healthcaretechoutlook

Like Planes, Hospital CEOs and Their Teams Need to Take Off into The Wind of Technological and Millennial Change

By William D. Paiva, PhD, Executive Director of Oklahoma State University's Center for Health Systems Innovation

William D. Paiva, PhD, Executive Director of Oklahoma State University's Center for Health Systems Innovation

Before the 1950s, the role of the Hospital CEO was largely inside the four walls of the institution dealing primarily with the internal operations of the hospital. Then from the 1950s to the 1990s, third-party payers, strong labor unions, managed care organizations, and governmental agencies all significantly changed health care delivery. At that time the responsibility of the CEO became a bifurcated role of handling both the internal operations of the hospital as well as the external stakeholders. And over the 1900s, the hospital has been the the central player in the delivery of health care.

Then, along came technologies like the internet, smart phones, digital health data, cloud computing, and advanced analytics tools. Sprinkled on top of these changes, the Millennial generation has exploded onto the landscape and their expectations for healthcare are much different than their predecessors.

All of a sudden…the role of the CEO has changed again.

At a technological level, we are seeing more and more healthcare being delivered on the edge at a patient’s fingertips and producing digital health data from many sources at a phenomenal rate. Connected medical devices are being developed at an amazing rate and telehealth is on the rise as more payers reimburse providers and hospitals for treating patients remotely. Venture Capitalists are pouring billions into digital health and this level of investment will only result in technologies that will allow patients to take control of their health care outside of the traditional hospital environment.

Patient data is being collected across these various connected devices, telehealth platforms, and electronic health record systems. The next wave for health data will be how we organize, process and analyze all this data from multiple sources so that it can provide actionable health insights for providers and patients as opposed to their data sitting dormant in some system or platform. Then as we become more comfortable with digital health data being stored securely in the cloud, electronic health records will become as mobile and portable as our ATM cards.

At a consumer level, there are 80 million Millennials, making them the largest generation in the United States and they control $200 billion in annual buying power. Their influence on all industries will be dramatic and the healthcare industry will not be immune to these pressures.

Millennials are brand loyal but this is not a blind loyalty. They generally do not respond to traditional advertising as they perceive it to be spin and not genuine. They do their homework through blogs, social media, and the internet before engaging in the health care system. Such investigation is usually done through multiple technology devices. Over 80 percent of Millennials indicate they will utilize two and three devices daily.

They are cost conscious, inpatient, and view health care holistically. Finally, they expect organizations with whom they choose to do business to give back to society and their local community and will choose the ones that do so over their competitors.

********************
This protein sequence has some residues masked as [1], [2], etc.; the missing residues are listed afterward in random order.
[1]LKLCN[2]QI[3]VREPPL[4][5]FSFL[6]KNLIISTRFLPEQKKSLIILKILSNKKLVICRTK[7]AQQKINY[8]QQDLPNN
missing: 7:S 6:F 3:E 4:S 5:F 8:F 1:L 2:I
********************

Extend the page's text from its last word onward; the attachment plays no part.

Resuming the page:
Hospitals that do not pay careful attention to these trends and adapt accordingly will risk obsolescence. To do so, hospital boards and their CEOs will need to think about their organizational structure and various roles and responsibilities to be successful with the Millennial generation.

Why care about the Millennial generation…this generation represents 40 percent of the population and is quickly becoming the sandwich generation directing their own care and the care of their children and parents.

CEOs must expand their leadership team with skills not traditionally found in healthcare organizations. This is a big challenge given the head winds many CEOs face trying to find talent to fill traditional roles, much less adapting to technology change and the pressure that is and will be exerted by the Millennial generation.

As we roll into a new era of health care, technological and Millennial factors are fueling a modern day industrial revolution in health care. Hospital CEOs will need to reinvent themselves and their organizations before they are disrupted.

Core to this reinvention will be the hospital’s organizational ecosystem that will need to include new job titles that heretofore are not part of current hospital management teams. A cursory sampling of hospital websites found few, if any, Chief Digital Officer, Chief Consumer Officer, Chief Innovation Officer, or Chief Experience Officer titles in the directories.

Hospital CEO successes will hinge on bringing in these non-traditional skill sets and integrating them with traditional hospital management functions to drive better clinical decision-making, efficient patient acquisition, experience, retention, and development of new technology driven care delivery models.

We, at Oklahoma State University’s Center for Health Systems Innovation, work tirelessly to inform and test new technologies and models of care to make a difference in this industrial health care revolution we are experiencing with the rapid adoption of technology and demographic shift.